Rett Syndrome Definition
Rett syndrome is a genetic disorder that affects brain development. The condition that is more commonly experienced by girls will be seen symptoms at the age of 1 to 1.5 years.
Babies with Rett syndrome initially develop normally, then their development is inhibited. These obstacles occur gradually, ranging from late speech to motion disturbances.
Rett syndrome is a rare condition. Based on research, this condition occurs in every 1 in 15,000 births.
Rett Syndrome Symptoms
Symptoms of Rett syndrome vary, both from the age of the sufferer when the symptoms first appear, as well as the severity of the symptoms.
Most babies with Rett syndrome grow normally until the age of 6 months. After that, symptoms begin to appear. However, significant changes tend to appear only at the age of 1 to 1.5 years.
The course of Rett syndrome disease is divided into 4 stages, namely:
Stage 1 (stagnation)
Stage 1 is characterized by symptoms of difficulty when eating, abnormal and repetitive limb movements, late speech, difficulty moving (e.g. When wanting to sit, crawl, or walk), as well as less interested in playing. Symptoms of stage 1 are seen when the child is 6-18 months old.
Stage 2 (regression)
At this stage, the child’s ability can decrease drastically or slowly. Symptoms include repetitive and uncontrolled hand movements (such as squeezing or patting), fussing and screaming for no apparent reason, avoiding contact with others, unbalanced body during walking, sleep disturbances, sluggish head development, and difficulty chewing and swallowing. Stage 2 appears in the age range of 1-4 years.
Stage 3 (plateau)
This stage is characterized by improving symptoms experienced in stage 2. For example, the child becomes less fussy and pays more attention to others. The way the child walks and communicates also begins to improve.
However, there are some new symptoms that appear at this stage, such as seizures, irregular breathing patterns (e.g. Short breathing, then taking long breaths, or holding the breath), as well as the habit of grinding teeth. Some children even have heart rhythm disorders. This stage begins at the age of 2-10 years.
Stage 4 (deterioration in movement)
Stage 4 is characterized by deformity of the spine or scoliosis, weak and stiff muscles, as well as being unable to walk. On the other hand, the child’s ability to communicate and his brain function does not deteriorate, even repetitive hand movements and seizures begin to diminish. Symptoms of stage 4 last into adulthood.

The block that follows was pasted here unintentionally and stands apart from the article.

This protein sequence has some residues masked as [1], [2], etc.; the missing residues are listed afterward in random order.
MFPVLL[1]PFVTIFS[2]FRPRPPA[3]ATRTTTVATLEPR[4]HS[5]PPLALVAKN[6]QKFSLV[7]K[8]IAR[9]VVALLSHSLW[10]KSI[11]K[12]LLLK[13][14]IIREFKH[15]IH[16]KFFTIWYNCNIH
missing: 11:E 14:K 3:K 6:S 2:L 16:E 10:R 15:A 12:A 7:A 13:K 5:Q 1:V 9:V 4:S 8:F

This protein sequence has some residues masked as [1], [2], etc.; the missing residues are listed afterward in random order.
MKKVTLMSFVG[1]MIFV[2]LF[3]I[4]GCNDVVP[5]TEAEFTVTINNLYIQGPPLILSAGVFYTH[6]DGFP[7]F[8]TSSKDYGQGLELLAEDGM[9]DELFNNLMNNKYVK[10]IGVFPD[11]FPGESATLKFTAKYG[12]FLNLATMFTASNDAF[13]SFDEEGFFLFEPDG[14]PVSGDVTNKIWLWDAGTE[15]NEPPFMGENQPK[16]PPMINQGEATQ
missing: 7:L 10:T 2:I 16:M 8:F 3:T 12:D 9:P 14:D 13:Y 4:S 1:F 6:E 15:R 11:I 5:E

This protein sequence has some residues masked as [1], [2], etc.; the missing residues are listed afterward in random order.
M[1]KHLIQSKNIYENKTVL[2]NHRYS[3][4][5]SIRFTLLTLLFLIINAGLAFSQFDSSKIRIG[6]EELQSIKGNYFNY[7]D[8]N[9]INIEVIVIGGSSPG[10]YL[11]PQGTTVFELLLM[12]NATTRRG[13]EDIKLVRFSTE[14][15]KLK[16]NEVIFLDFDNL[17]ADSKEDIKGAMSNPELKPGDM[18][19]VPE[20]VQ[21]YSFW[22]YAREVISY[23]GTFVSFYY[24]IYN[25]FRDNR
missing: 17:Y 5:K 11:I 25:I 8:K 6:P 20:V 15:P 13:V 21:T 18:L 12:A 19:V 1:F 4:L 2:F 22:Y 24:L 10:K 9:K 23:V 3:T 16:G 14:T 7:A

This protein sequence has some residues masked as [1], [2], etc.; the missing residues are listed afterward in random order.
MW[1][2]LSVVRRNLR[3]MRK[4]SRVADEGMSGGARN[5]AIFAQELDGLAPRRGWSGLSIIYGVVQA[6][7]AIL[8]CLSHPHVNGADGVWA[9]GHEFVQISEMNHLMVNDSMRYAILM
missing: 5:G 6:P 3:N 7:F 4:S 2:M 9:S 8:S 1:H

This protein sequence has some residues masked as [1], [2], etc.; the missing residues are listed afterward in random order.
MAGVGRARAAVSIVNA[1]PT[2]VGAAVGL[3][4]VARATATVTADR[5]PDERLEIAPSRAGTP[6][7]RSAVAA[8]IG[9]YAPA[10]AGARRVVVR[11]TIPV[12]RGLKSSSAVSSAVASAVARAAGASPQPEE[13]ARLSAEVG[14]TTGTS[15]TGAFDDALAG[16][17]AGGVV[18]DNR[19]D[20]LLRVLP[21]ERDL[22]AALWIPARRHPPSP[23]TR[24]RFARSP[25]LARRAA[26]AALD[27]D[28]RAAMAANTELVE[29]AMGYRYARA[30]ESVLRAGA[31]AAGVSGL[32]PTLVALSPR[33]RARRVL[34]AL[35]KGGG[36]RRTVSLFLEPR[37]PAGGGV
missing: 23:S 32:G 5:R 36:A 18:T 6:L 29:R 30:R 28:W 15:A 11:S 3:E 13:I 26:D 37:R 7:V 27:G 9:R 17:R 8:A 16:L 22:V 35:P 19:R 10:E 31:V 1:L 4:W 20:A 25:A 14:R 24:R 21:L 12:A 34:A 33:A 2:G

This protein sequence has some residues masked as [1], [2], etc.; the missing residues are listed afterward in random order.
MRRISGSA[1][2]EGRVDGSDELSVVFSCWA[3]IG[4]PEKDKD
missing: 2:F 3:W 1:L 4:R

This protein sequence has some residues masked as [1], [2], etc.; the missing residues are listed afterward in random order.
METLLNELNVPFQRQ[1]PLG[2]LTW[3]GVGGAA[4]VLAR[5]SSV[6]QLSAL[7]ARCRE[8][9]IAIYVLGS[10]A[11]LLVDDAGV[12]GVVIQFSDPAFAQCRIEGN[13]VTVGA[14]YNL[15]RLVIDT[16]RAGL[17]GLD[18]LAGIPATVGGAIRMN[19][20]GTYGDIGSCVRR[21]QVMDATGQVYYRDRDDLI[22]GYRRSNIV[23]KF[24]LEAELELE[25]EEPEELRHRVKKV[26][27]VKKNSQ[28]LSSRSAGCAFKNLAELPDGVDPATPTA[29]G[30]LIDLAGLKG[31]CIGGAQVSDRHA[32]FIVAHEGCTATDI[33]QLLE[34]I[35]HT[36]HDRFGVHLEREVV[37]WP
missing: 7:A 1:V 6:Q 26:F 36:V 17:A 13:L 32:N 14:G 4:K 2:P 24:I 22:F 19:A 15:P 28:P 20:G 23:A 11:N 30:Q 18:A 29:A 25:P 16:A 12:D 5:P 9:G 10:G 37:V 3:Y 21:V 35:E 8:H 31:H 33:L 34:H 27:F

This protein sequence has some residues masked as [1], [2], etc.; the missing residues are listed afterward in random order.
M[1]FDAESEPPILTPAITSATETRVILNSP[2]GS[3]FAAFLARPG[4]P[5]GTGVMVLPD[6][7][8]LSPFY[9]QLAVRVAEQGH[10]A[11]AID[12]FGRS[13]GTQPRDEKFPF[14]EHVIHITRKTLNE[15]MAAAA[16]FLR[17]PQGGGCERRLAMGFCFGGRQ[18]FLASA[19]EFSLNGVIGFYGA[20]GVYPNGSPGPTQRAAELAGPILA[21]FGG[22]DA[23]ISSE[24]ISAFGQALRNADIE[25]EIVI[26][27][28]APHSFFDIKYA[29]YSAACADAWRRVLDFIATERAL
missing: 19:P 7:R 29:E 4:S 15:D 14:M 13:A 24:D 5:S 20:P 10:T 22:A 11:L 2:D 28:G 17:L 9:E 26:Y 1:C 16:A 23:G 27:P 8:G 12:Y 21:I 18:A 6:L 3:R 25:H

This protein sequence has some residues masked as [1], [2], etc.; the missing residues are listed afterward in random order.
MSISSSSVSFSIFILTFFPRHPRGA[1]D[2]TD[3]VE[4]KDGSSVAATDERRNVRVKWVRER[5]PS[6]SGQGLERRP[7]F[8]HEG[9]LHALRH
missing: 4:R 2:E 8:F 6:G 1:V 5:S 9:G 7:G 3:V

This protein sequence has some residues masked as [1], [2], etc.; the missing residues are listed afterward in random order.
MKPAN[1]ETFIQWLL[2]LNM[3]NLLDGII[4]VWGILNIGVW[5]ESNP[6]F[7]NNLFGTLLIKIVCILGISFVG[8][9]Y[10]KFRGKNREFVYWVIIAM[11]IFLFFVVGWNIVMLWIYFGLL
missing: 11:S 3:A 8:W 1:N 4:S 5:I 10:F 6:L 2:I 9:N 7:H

Rett Syndrome Risk Factors
As a genetic disease, the risk factor for developing Rett syndrome is if the mother has this disorder or has a family with this disorder.
Rett Syndrome Causes
The cause of this disorder is still under research and it turns out to be quite varied. The most frequent cause of Rett syndrome is a mutation in the MECP2 gene located on the X chromosome. There are more than 200 types of mutations that can occur in this gene and cause symptoms of Rett syndrome.
In most cases, mutations occur sporadically (not inherited), so these abnormalities do not fall into the criteria of hereditary diseases. Nonetheless, there are some cases where both parents have normal chromosomes and mutations occur in the reproductive cells of one of both parents, usually from the paternal side. And in very rare cases, Rett syndrome can be inherited from a mother who has mutations on her X chromosome, but is not symptomatic.
Rett Syndrome Diagnosis
Diagnosis of Rett syndrome is determined based on clinical symptoms experienced by a child, in the form of:
- Loss of ability to move on the hands
- Loss of speech
- Decreased walking ability or inability to walk at all
- Repetitive movement of limbs
In some cases, a genetic examination of MECP2 is also required. This gene can be a sign of Rett syndrome. However, even if it is not found, it still does not rule out the diagnosis of this syndrome.